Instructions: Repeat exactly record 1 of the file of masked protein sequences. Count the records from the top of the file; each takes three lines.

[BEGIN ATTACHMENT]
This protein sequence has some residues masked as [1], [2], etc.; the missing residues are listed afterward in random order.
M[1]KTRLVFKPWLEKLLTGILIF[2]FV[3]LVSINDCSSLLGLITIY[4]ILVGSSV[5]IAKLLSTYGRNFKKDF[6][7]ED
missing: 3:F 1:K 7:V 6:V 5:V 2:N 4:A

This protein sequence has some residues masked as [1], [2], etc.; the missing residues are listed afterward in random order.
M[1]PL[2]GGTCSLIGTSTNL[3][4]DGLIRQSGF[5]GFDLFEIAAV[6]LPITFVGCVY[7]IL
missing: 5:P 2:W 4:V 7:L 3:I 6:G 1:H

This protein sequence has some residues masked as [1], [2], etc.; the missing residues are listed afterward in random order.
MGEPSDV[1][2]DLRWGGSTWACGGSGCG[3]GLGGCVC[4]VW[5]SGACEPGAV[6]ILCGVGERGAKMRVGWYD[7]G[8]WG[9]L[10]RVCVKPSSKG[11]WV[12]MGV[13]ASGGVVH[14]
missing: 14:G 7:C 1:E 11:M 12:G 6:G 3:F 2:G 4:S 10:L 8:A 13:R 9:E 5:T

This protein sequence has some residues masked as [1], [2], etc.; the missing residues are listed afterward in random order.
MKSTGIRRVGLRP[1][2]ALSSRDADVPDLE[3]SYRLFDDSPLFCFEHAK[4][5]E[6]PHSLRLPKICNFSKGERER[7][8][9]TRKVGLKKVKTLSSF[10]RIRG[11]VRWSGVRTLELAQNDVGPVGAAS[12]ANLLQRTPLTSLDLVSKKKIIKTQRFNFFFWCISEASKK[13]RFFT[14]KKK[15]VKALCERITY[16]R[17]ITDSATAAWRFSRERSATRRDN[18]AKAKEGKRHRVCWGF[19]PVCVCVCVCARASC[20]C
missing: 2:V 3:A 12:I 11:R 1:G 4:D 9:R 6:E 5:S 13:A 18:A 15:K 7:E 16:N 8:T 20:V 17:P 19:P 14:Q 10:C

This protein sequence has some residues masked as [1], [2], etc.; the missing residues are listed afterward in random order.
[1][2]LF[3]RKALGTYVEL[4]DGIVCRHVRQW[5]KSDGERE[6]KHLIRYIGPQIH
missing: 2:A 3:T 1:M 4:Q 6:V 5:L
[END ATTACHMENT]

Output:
This protein sequence has some residues masked as [1], [2], etc.; the missing residues are listed afterward in random order.
M[1]KTRLVFKPWLEKLLTGILIF[2]FV[3]LVSINDCSSLLGLITIY[4]ILVGSSV[5]IAKLLSTYGRNFKKDF[6][7]ED
missing: 3:F 1:K 7:V 6:V 5:V 2:N 4:A